The advantages of (preserving some remnants of) the free market: The US vs. the EU

This morning I stumbles upon a 2004 academic study on the economic differences between Europe and the US.  Yes, it’s a few years old, but I suspect the overarching trends of greater per capita GDP and consumer spending capacity in the US remain the same (Not that there aren’t problems with those measurements, of course).

To highlight a few of the statistics:

  • Per capita GDP in the US is higher than anywhere in the EU by at least $4,000.
  • It would take between 10 and 27 years of completely flat economic growth in the US for any EU country to match the average American per capita GDP.
  • In fixed money terms, the per capita GDP in the US has grown at the fastest rate since 1970 among the US, Switzerland, Sweden, Denmark, the Netherlands, and Germany.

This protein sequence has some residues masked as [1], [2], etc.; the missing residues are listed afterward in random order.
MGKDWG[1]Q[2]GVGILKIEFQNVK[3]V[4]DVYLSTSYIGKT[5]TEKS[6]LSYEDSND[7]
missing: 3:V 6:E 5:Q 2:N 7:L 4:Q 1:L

• All but four individual American states have higher per capita GDPs than most members of the EU:  “Connecticut, for instance, has almost twice the material prosperity of old European great powers like France and the UK.”

The study points to high taxes, perverse incentives, large percentages of government employees, and foolish labor laws as the primary reasons for these differences.  Unfortunately, that seems to be exactly the direction in which we’re moving.  Maybe the EU will catch up faster than we think.

Published in

Post a comment